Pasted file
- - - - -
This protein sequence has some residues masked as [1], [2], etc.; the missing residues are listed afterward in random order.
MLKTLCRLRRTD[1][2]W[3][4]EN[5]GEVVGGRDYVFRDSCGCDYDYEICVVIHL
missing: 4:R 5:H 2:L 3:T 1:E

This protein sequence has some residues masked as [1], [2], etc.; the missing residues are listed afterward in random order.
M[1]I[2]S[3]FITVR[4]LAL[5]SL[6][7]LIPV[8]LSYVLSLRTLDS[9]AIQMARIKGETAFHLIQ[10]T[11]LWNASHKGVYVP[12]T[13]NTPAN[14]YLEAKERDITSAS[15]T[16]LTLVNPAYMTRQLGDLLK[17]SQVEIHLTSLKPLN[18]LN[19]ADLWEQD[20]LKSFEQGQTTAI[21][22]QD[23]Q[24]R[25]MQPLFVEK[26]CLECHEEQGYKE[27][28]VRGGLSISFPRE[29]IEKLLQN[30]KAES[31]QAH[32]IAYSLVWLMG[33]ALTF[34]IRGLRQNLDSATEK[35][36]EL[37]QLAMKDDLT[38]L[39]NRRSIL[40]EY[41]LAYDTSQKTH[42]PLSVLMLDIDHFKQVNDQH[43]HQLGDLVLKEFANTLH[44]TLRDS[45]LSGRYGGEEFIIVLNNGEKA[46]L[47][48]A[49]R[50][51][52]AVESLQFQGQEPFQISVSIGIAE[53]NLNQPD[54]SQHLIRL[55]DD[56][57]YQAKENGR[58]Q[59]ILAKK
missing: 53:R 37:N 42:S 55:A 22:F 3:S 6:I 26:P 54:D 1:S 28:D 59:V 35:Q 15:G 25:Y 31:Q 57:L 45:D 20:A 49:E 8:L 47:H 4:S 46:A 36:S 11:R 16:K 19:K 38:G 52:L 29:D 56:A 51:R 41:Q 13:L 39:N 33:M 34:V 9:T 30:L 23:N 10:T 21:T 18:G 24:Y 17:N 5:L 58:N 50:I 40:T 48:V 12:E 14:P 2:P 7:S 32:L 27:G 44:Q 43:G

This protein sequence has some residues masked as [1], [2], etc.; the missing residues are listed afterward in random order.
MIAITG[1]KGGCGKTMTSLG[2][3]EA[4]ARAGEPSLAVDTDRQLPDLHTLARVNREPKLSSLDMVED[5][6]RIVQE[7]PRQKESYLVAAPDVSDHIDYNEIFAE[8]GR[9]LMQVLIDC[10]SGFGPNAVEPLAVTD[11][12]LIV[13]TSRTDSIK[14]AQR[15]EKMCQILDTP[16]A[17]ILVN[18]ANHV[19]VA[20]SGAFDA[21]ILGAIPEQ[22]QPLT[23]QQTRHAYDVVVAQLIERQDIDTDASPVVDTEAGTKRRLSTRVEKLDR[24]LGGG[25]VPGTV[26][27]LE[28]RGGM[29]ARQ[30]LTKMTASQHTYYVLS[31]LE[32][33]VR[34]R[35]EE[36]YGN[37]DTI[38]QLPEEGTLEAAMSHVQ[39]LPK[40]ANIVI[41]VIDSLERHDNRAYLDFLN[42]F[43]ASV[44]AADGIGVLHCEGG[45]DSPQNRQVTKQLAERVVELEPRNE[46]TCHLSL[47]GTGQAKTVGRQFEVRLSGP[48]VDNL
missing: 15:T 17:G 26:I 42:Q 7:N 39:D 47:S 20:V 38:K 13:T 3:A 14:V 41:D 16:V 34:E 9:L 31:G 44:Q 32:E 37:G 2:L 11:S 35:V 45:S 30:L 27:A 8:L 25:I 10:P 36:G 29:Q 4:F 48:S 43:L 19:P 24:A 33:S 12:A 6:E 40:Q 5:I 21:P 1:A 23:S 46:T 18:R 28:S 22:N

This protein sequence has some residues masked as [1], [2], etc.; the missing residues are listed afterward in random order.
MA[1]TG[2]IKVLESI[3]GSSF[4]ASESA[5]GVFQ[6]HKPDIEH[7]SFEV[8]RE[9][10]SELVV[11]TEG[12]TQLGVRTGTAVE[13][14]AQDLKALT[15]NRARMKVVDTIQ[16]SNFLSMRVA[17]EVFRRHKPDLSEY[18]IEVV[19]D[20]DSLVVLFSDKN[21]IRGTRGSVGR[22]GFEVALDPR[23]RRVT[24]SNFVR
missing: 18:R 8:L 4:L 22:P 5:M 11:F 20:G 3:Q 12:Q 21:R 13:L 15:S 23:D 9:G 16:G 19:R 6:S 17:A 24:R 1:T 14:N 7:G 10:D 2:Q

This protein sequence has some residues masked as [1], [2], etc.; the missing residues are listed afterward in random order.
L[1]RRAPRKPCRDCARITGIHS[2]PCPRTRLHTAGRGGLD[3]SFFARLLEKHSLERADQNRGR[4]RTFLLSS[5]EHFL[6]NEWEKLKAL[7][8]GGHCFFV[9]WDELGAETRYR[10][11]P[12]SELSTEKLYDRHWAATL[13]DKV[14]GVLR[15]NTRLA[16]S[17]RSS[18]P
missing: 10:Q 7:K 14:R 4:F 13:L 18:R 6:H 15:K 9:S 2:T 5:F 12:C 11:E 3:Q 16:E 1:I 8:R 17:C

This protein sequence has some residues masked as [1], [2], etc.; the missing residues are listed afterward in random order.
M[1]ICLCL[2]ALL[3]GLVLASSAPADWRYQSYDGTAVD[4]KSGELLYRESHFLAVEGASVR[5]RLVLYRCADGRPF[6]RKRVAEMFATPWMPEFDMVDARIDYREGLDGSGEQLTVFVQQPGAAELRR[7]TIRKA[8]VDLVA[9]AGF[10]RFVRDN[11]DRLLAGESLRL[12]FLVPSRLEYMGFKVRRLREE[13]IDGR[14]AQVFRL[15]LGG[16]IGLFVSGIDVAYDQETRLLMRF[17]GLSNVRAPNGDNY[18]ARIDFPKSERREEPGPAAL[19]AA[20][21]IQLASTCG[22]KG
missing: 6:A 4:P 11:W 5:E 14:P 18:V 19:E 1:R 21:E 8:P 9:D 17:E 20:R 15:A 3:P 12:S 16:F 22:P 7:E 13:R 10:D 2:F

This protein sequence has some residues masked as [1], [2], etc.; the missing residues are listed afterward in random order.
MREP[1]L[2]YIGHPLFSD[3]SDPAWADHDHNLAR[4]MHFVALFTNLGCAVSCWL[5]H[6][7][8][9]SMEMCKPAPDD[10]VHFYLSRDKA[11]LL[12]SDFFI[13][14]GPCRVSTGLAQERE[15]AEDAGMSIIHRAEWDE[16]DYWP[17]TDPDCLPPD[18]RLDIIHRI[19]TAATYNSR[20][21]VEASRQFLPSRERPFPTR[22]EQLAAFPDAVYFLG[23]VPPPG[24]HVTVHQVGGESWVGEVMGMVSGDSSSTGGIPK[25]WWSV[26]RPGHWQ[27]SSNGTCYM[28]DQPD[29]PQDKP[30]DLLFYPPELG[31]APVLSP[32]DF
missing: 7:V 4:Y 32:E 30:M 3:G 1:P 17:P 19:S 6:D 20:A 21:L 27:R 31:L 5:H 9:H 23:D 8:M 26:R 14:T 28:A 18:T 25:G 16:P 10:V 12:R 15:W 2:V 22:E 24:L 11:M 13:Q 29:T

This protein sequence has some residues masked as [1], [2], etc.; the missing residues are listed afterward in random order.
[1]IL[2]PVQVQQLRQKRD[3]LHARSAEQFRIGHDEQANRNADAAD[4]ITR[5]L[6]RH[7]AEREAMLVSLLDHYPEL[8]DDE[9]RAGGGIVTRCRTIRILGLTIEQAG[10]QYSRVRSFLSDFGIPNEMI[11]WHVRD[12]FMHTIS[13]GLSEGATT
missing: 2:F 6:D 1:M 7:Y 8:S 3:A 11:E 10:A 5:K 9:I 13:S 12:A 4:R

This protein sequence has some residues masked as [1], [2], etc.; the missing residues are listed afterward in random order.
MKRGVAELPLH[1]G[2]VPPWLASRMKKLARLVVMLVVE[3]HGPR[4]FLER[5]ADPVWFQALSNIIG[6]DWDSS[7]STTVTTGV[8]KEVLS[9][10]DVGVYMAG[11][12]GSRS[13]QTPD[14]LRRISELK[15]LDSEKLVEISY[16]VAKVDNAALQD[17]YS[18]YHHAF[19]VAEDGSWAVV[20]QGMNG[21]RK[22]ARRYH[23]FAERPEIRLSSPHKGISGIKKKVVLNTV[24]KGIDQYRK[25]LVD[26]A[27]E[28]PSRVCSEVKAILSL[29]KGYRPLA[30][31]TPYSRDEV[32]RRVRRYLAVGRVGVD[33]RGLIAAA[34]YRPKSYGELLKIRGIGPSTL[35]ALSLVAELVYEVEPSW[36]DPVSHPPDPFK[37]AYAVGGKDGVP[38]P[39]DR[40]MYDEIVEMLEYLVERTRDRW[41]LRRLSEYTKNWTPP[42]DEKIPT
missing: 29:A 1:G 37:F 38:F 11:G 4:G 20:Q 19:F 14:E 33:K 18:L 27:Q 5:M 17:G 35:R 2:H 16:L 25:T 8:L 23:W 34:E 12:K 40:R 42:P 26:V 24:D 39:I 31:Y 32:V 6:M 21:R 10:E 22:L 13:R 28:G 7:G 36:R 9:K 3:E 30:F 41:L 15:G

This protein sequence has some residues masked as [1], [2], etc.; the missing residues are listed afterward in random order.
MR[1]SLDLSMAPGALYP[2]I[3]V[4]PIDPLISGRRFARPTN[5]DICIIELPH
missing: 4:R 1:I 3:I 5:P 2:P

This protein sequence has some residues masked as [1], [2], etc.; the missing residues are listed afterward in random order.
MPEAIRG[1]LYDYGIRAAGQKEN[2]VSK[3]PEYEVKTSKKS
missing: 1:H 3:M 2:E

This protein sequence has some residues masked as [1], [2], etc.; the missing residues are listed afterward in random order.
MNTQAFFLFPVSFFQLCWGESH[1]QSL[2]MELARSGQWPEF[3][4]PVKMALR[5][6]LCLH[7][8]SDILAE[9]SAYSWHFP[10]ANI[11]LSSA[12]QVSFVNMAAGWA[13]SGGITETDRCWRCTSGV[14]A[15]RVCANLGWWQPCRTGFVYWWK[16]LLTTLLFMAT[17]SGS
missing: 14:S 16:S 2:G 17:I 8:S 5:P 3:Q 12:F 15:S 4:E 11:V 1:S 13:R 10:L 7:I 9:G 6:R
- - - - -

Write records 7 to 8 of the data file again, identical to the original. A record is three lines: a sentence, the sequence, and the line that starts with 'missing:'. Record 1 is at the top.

This protein sequence has some residues masked as [1], [2], etc.; the missing residues are listed afterward in random order.
MREP[1]L[2]YIGHPLFSD[3]SDPAWADHDHNLAR[4]MHFVALFTNLGCAVSCWL[5]H[6][7][8][9]SMEMCKPAPDD[10]VHFYLSRDKA[11]LL[12]SDFFI[13][14]GPCRVSTGLAQERE[15]AEDAGMSIIHRAEWDE[16]DYWP[17]TDPDCLPPD[18]RLDIIHRI[19]TAATYNSR[20][21]VEASRQFLPSRERPFPTR[22]EQLAAFPDAVYFLG[23]VPPPG[24]HVTVHQVGGESWVGEVMGMVSGDSSSTGGIPK[25]WWSV[26]RPGHWQ[27]SSNGTCYM[28]DQPD[29]PQDKP[30]DLLFYPPELG[31]APVLSP[32]DF
missing: 7:V 4:Y 32:E 30:M 3:G 1:P 17:P 19:S 6:D 20:A 21:L 27:R 31:L 5:H 9:H 23:D 8:M 26:R 14:T 28:A 18:T 25:G 16:P 10:V 12:R 15:W 2:V 22:E 24:L 11:M 13:Q 29:T

This protein sequence has some residues masked as [1], [2], etc.; the missing residues are listed afterward in random order.
[1]IL[2]PVQVQQLRQKRD[3]LHARSAEQFRIGHDEQANRNADAAD[4]ITR[5]L[6]RH[7]AEREAMLVSLLDHYPEL[8]DDE[9]RAGGGIVTRCRTIRILGLTIEQAG[10]QYSRVRSFLSDFGIPNEMI[11]WHVRD[12]FMHTIS[13]GLSEGATT
missing: 2:F 6:D 1:M 7:Y 8:S 3:A 11:E 10:A 5:K 9:I 13:S 12:A 4:R